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As the COVID-19 virus spreads across the globe, stock markets are proving to be mired in volatility, as is the state of retail, which is seeing an ever-growing number of multi-national brands close up their brick-and-mortar outposts indefinitely in most cases (adding to concerns about declining health of the brick-and-mortar retail economy and the already-rising number of store closures), while others have opted to remained open, thereby, “worrying employees who have to travel to their jobs and then interact with the public,” the New York Times reported on Wednesday. 

All the while, nearly all consumer-facing industries – from fashion to food – are being hit hard as COVID-19 is drastically affecting supply chains and disrupting manufacturing around the world. Not exempt from the havoc that is the coronavirus is the art market, which is similarly facing disruptions that are likely to impact the growth and sales of this global industry for the foreseeable future. 

A recently released report provides some timely insight into how exactly COVID-19 is expected to alter this market, and at the same time, giving some hints as to how similarly-situated industries – such as the luxury market, or more specifically, high fashion’s houses couture businesses – may be effected, as well. This is particularly relevant given the increasing commonalities between art and haute couture in terms of the structures of and the approaches to these the markets, including the element of rarity that is at play (both for traditional pieces of art and for hand-sewn, one-of-a-kind garments), the practice of collecting, and the fact that a growing amount of couture pieces are being offered up at auction, meaning that collectors and auction records “often establish price benchmarks for pieces,” and thereby, mirroring the art market.

Co-authored by Art Basel and UBS, the Art Market 2020 report suggests that measures to control the spread of coronavirus through government restrictions on travel and large social events are already having a dramatic impact on the international art market, which generated a reported $64.1 billion in sales in 2019, down 5 percent on 2018. This drop reflects a larger decline in global economic growth driven by increasing geopolitical tensions and the trend toward trade protectionism led by the U.S.

In the last six weeks, alone, multiple art fairs have announced either postponement or cancellation, including Jingart Beijing, Art Basel Hong Kong, Miaart Milan, Art Paris, Art Berlin and Art Dubai. And while the European Fine Art Fair in Maastricht went ahead, there was a reported a 27 percent drop in attendance of VIPs at the opening, which is precisely where many major sales are traditionally made.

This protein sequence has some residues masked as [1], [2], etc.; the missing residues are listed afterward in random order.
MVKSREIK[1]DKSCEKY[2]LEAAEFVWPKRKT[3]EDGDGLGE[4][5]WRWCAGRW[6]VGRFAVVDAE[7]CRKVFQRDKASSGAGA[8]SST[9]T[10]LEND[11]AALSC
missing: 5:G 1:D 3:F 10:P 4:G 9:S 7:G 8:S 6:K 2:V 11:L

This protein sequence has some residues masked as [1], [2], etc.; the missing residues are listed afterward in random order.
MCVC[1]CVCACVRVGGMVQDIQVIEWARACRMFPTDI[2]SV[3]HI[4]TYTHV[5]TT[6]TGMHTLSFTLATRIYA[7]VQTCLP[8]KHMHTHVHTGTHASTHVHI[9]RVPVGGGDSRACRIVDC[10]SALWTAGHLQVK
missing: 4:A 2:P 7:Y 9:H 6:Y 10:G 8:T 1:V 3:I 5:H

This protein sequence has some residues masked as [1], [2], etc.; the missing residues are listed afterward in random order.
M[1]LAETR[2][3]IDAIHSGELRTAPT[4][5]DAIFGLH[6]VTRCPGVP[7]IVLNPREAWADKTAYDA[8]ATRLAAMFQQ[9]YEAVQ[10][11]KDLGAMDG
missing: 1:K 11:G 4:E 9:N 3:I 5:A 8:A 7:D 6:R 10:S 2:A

The removal from the calendar of some of the year’s most prominent art fairs is significant from a bottom line perspective, as almost half of all sales in the dealer sector were made at art fairs in 2019, amounting to $16.5 billion – 26 percent of all sales made in the global art market. This concentration of sales at the top end of the dealer market is perhaps the art market’s Achilles heel when considering potential fallout from the impending COVID-19 pandemic. Dealers in this turnover bracket attended twice as many art fairs as smaller dealers, with international fairs (as opposed to local fairs) contributing to more than half their total art fair sales. 

For dealers with turnover of more than $10 million, international art fairs represented a staggering 70 percent of their art fair sales. 

Besides the sales generated at art fairs, dealers have become increasingly dependent on fairs for expanding client lists and developing their businesses. The unfolding COVID-19 pandemic represents an immediate threat to this business model. One dealer quoted in the Art Market report noted the undesirable impact disruptions from outside the art world can have on art market demand: “2020 will be a challenging year, but rather than major political dramas having a direct financial impact, their main danger for us is to distract people’s attention. Distractions and anxieties can take people away from buying art, even if the economy is booming and they’re still in a position to spend.”

While this dealer was more likely referring to topical political issues, such as Brexit or trade sanctions, the COVID-19 outbreak has the potential to provide a far greater “distraction” for art buyers. In fact, while the impact of COVID-19 on the long-term health of the art market remains to be seen, it could be particularly detrimental given that art fairs have already been struggling due to multiple economic headwinds in the latter part of 2019, with increasing numbers of retractions and cancellations worldwide.

In 2019, Art Basel Hong Kong featured 242 galleries from 35 countries and was attended by 88,000 visitors over five days. This was a pivotal event on the regional calendar and its loss to the 2020 art market will be sorely felt. The global footprints and nimble business structures of international auction houses may help these businesses weather this storm, as they have done in the past. But the picture is worrying for commercial galleries. 

Creative initiatives, such as Art Basel Hong Kong’s online viewing platform, are emerging to help fill the increasingly larger void that is being created as a result of travel bans and social distancing mandates. But with uncertainty about how long it will be until this pandemic is under control, the future health of the global art industry is yet to be determined.

Anita Archer is a Research Coordinator for the ERCC Research Unit at the University of Melbourne. David Challis is a Postdoctoral researcher at the University of Melbourne. Edits courtesy of TFL.